Civil Liberties

Mike Huckabee: Leaders backing ongoing lockdowns should skip paychecks until people can return to work

Elected officials in support of the ongoing lockdowns in various U.S. states should forego their paychecks until their residents can return to work, former Arkansas Gov. Mike Huckabee argued on “Fox & Friends Sunday.” “I think one thing we are beginning to recognize is part of the reason this has extended is because, all of the government people who are telling us to lock our doors and not go anywhere, they’re all getting their paychecks, every last one of them,” Huckabee said. “Not one government employee is failing to get their paycheck. So if we really want to solve this let’s say this: if you’re a government person and you’re telling other people they can’t get their pay, you don’t get yours. And that includes Nancy Pelosi and the members of Congress,” he added. Huckabee made the comment Sunday morning, following a weekend of protests as fed-up residents across the U.S took to the streets in opposition to the strict quarantine measures imposed on their states. “I think governors across the country are recognizing that people have had about enough of just being told to stay home, don’t go anywhere, don’t do anything. Everybody wants to be safe,” Huckabee argued. “People have applied extraordinary measures to protect themselves and their friends and their neighbors – but there’s also a point in which we cannot live hunkered down forever,” he explained. “It’s not like bombs are dropping on top of London. We’re at a time when we’ve got to get back to work or there’s not going to be anything to get out of the house to go back to.” Huckabee praised Georgia Gov. Brian Kemp and Florida Gov. Ron DeSantis for moving forward with their plans to safely reopen and slowly get their respective economies up and running. Though widely criticized at first, Kemp announced Saturday that the state had the lowest number of hospitalized coronavirus patients it has seen in just over a month – while DeSantis, once ridiculed for his lack of immediate action to the virus, has received much praise for properly protecting Florida’s older population. “These governors who have managed by saying, ‘Let’s not shut everything down too quickly,’ have actually had far better results than the ones who closed the doors, locked the key and started arresting people for doing such things as getting a haircut or buying seeds to plant tomatoes in their garden,” Huckabee said. “There may be a political incentive” for governors to extend their lockdown orders, Huckabee argued. “You know, there’s certainly a power grab that I find revolting. We don’t live in a police state. I’ve been all over the world … to places that are authoritarian, totalitarian governments. And every time I’m there, I’m thinking, I want to get out of here. This is not America. I like freedom. And I’ve visited some police states. I don’t want to live in one.” Asked to comment on the World Health Organization’s (WHO) attempts to knowingly deceive the world on the threat of coronavirus, Huckabee did not mince words. “The way that the World Health Organization, WHO, has kowtowed to China is disgusting and revolting and President Trump is exactly right to do what he’s done,” he said. “Let me just say this,” he concluded, “I’ve got more confidence in the rock band [The] Who than I have in the WHO, World Health Organization.”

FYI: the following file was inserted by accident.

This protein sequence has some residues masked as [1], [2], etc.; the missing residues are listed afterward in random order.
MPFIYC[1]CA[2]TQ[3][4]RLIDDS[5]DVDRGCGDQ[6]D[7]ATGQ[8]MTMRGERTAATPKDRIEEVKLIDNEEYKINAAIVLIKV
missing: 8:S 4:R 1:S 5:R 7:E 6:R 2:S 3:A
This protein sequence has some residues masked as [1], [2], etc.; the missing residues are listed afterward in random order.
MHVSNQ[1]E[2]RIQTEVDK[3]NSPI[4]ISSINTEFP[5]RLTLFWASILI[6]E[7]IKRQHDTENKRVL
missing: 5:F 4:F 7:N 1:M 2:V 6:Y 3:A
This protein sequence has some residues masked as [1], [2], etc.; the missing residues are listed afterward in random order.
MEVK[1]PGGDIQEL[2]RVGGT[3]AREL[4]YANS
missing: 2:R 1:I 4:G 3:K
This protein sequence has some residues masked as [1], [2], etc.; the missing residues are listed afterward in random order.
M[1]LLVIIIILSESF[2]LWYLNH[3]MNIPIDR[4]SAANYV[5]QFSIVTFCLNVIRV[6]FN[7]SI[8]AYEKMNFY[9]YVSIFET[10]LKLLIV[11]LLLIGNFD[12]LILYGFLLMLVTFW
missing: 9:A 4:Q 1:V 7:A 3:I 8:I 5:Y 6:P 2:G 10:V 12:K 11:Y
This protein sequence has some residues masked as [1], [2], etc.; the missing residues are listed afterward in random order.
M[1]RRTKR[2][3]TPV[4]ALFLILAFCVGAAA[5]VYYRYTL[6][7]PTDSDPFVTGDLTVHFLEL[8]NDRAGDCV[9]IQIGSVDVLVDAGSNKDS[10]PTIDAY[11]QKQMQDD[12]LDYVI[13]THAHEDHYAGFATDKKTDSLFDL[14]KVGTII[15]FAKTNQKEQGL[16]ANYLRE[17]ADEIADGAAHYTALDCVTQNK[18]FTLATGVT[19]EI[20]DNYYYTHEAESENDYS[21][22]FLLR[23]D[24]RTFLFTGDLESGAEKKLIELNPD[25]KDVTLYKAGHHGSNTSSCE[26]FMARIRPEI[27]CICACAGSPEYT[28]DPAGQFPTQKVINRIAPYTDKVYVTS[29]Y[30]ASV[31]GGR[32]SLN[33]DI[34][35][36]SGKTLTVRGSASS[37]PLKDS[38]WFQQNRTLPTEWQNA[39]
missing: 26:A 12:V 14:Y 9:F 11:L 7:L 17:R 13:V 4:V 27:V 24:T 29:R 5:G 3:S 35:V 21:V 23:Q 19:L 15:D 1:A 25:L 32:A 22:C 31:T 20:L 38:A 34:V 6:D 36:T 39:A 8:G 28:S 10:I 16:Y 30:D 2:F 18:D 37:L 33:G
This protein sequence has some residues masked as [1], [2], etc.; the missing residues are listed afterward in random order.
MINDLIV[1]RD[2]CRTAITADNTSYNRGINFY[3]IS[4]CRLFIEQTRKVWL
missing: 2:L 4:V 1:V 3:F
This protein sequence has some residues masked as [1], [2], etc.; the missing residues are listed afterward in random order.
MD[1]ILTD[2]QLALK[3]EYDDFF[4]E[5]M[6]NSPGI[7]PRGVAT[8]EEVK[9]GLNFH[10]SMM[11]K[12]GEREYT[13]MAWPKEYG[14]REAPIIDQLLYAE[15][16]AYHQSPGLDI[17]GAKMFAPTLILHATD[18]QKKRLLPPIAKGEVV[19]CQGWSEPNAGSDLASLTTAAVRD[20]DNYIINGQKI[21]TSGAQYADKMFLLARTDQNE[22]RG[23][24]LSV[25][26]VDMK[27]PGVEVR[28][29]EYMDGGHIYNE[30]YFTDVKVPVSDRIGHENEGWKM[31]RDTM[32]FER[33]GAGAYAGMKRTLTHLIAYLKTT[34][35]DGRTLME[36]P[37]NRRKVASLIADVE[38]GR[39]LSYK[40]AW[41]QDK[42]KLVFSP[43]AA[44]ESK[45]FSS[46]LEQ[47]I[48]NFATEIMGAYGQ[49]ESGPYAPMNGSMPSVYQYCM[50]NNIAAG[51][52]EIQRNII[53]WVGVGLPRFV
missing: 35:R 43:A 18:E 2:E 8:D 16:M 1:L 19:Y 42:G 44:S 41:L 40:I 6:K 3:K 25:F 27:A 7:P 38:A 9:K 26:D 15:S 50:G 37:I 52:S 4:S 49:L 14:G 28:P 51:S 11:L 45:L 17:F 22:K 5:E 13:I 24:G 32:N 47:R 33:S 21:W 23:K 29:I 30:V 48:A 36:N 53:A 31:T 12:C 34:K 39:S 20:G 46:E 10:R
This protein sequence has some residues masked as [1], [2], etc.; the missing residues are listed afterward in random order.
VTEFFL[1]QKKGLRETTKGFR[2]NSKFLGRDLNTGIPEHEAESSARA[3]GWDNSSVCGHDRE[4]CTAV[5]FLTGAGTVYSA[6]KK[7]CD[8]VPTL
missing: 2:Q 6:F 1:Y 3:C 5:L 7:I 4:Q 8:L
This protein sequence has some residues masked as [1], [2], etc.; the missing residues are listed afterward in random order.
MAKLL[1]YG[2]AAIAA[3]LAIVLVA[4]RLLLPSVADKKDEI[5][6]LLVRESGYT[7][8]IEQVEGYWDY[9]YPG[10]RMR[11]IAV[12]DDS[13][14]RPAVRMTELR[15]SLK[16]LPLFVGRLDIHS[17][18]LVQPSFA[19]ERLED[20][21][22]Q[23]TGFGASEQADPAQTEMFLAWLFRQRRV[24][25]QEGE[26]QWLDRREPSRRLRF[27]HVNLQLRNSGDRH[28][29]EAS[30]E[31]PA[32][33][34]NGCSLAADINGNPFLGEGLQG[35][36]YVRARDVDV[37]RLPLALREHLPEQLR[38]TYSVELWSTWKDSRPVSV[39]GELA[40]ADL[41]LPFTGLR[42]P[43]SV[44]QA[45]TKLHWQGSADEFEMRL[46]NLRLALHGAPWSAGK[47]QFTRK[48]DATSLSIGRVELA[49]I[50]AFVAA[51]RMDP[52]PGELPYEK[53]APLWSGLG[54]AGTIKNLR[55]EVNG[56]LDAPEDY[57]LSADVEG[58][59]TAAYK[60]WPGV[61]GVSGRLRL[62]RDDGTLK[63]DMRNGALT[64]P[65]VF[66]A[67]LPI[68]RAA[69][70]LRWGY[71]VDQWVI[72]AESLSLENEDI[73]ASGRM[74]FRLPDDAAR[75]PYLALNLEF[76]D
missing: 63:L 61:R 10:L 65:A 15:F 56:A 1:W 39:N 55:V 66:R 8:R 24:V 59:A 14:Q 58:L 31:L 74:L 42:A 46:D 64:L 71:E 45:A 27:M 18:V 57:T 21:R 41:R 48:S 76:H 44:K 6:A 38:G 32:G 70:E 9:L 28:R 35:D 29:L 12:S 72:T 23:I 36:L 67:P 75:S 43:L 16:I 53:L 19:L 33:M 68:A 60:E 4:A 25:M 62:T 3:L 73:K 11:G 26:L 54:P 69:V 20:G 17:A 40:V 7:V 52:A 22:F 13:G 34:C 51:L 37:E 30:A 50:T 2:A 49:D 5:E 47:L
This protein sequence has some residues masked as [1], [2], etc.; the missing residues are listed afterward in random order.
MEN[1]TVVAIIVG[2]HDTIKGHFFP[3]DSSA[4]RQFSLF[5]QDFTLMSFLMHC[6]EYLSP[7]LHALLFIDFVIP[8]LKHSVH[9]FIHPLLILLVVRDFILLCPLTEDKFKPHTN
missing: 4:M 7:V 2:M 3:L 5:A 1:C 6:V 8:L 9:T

We  ALL do, Governor!  And, I’m sure Pete Townshend and Roger Daltrey (of The Who) appreciate that shout out.  I think The Who’s iconic rock anthem “Won’t Get Fooled Again” would be appropriate here.  Former Gov. Mike Huckabee (R-AR), who btw plays the bass guitar, makes some really good points here.  If we can’t collect OUR paychecks because these idiot politicians won’t let us work, then THEY (who are paid by OUR tax dollars, ironically) shouldn’t get theirs…and shouldn’t, until we’re allowed to get back to work.  Fair enough!      🙂

Southern California sheriff takes heroic stand for citizen freedom